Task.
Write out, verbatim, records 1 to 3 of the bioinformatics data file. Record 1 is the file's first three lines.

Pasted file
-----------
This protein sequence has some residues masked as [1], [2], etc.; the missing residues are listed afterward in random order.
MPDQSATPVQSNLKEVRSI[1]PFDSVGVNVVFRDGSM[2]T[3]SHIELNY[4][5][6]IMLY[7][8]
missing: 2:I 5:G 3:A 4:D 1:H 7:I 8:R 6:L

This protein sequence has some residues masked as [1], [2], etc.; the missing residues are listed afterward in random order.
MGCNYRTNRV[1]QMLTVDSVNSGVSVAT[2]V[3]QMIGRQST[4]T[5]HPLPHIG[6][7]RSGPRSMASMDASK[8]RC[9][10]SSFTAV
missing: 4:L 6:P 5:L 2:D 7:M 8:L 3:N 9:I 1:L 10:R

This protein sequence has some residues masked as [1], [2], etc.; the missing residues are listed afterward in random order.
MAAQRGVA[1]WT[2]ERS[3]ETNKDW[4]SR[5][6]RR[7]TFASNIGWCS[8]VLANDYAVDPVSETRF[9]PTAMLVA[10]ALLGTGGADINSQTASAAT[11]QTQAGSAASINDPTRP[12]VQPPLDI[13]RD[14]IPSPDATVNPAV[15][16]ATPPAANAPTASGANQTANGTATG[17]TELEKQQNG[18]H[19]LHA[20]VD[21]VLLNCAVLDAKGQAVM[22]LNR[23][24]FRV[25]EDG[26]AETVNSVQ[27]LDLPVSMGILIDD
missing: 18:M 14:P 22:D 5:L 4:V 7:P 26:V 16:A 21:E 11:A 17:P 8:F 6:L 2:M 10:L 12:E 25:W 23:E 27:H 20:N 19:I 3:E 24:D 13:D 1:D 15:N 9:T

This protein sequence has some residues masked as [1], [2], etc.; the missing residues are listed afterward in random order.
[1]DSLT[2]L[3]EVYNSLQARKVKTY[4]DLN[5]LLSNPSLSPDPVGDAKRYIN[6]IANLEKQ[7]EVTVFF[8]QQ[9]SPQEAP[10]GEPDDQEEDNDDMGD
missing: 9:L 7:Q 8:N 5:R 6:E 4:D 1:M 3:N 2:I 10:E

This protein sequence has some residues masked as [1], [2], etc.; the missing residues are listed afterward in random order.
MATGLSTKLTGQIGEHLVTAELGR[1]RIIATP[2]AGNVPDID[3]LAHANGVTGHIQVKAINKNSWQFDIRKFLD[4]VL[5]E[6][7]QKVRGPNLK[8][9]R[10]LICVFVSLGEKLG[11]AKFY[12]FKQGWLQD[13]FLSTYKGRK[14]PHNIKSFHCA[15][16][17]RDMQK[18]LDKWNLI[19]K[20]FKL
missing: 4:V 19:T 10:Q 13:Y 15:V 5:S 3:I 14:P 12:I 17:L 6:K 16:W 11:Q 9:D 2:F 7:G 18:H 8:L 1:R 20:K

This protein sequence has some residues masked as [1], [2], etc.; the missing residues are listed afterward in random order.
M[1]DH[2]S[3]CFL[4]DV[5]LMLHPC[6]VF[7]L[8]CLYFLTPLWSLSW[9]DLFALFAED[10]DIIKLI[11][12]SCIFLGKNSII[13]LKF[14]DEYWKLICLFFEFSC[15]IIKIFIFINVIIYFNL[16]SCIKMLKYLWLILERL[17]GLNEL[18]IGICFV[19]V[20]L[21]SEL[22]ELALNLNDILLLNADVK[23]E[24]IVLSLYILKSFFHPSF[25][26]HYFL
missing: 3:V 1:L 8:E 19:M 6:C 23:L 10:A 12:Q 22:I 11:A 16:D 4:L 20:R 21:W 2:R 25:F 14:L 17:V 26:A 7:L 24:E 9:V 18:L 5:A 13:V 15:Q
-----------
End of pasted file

This protein sequence has some residues masked as [1], [2], etc.; the missing residues are listed afterward in random order.
MPDQSATPVQSNLKEVRSI[1]PFDSVGVNVVFRDGSM[2]T[3]SHIELNY[4][5][6]IMLY[7][8]
missing: 2:I 5:G 3:A 4:D 1:H 7:I 8:R 6:L

This protein sequence has some residues masked as [1], [2], etc.; the missing residues are listed afterward in random order.
MGCNYRTNRV[1]QMLTVDSVNSGVSVAT[2]V[3]QMIGRQST[4]T[5]HPLPHIG[6][7]RSGPRSMASMDASK[8]RC[9][10]SSFTAV
missing: 4:L 6:P 5:L 2:D 7:M 8:L 3:N 9:I 1:L 10:R

This protein sequence has some residues masked as [1], [2], etc.; the missing residues are listed afterward in random order.
MAAQRGVA[1]WT[2]ERS[3]ETNKDW[4]SR[5][6]RR[7]TFASNIGWCS[8]VLANDYAVDPVSETRF[9]PTAMLVA[10]ALLGTGGADINSQTASAAT[11]QTQAGSAASINDPTRP[12]VQPPLDI[13]RD[14]IPSPDATVNPAV[15][16]ATPPAANAPTASGANQTANGTATG[17]TELEKQQNG[18]H[19]LHA[20]VD[21]VLLNCAVLDAKGQAVM[22]LNR[23][24]FRV[25]EDG[26]AETVNSVQ[27]LDLPVSMGILIDD
missing: 18:M 14:P 22:D 5:L 4:V 7:P 26:V 16:A 21:E 11:A 17:P 8:F 6:L 2:M 10:L 12:E 25:W 23:E 27:H 20:N 19:I 3:E 24:D 13:D 1:D 15:N 9:T